Folic acid is the supplemental, inactive form of the naturally occurring B vitamin folate. Once absorbed into your body, folic acid is converted into metabolically active folate. Folate is a required cofactor in several important metabolic processes, meaning these chemical reactions do not occur unless folate is present. Make sure you incorporate 400 micrograms of folic acid or folate in your diet daily to prevent a deficiency.
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Red Blood Cell Production
Your bone marrow produces more than 65 million new red blood cells each day for every 10 pounds of body weight. This remarkable production rate requires a constant supply of folate, iron, vitamin B-12 and other nutrients. If you have a folate deficiency, the formation of genetic material to produce new red blood cells slows, leading to decreased bone marrow productivity. As old red blood cells die, there are not enough new cells to take their place, which eventually can lead to anemia. Replenishing your body's folate supply reverses this form of anemia. Spinach, Brussels sprouts, collards and other greens are rich sources of natural folate.
Nervous System Development
The necessity of folate to produce new cells is particularly important during the early weeks of pregnancy, when the brain and spinal cord form. A folate deficiency during this period increases the risk of nervous system birth defects, specifically, anencephaly and spina bifida. With anencephaly, the brain fails to develop normally, often resulting in miscarriage or stillbirth. Babies born alive with anencephaly typically die shortly after birth. Spina bifida describes abnormal development of the lower spinal cord, which varies in severity. The defect is minor in some babies, but severe spina bifida may cause paralysis below the level of the spinal cord abnormality. Folic acid is added to processed cereal grains in the United States to reduce the incidence of nervous system birth defects caused by a deficiency of this vitamin.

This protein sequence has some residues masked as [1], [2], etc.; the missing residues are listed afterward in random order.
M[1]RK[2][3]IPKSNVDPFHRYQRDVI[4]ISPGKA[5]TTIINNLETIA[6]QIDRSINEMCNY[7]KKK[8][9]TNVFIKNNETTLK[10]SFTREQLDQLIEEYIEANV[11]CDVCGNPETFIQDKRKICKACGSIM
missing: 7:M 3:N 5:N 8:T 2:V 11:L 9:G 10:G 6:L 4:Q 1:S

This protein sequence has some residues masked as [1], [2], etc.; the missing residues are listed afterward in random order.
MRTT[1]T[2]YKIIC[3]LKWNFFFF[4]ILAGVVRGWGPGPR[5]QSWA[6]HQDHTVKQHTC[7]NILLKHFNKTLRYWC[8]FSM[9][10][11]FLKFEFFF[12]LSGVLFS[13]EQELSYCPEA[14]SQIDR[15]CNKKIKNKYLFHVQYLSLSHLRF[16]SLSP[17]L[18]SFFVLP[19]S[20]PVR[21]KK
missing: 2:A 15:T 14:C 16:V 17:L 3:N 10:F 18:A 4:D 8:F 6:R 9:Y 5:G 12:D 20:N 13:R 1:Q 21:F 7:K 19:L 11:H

Amino Acid Metabolism
Your body uses amino acids to build proteins, converting amino acids into other chemicals with the help of folate-dependent cofactors. The conversion of homocysteine to methionine is one important example of folate-dependent amino acid metabolism. Folate deficiency impedes this conversion, leading to a buildup of homocysteine in your bloodstream. Elevated homocysteine levels are associated with an increased risk of developing cardiovascular disease.
Regulation of Gene Expression
Every cell of your body carries the same genetic information. The function and metabolic activity of any given cell is a reflection of what genes are active, or expressed. Folate is involved in a chemical reaction that keeps genes "silent." Folate deficiency may lead to loss of this mechanism to control gene expression. Folate-dependent control of gene expression may influence your risk of developing cancer and is the focus of ongoing biomedical research.
- "Folate in Health and Disease"; Lynn B. Bailey, M.S., Ph.D.; 2009
- "Hematology Clinical and Laboratory Practice"; Rodger L. Bick, M.D., Editor-in-Chief; 1993
- The American Journal of Clinical Nutrition: Folate and Neural Tube Defects
- USDA National Nutrient Database for Standard Reference: Nutrient Lists
- National Institutes of Health, Office of Dietary Supplements: Folate
- Oregon State University Linus Pauling Institute: Folic Acid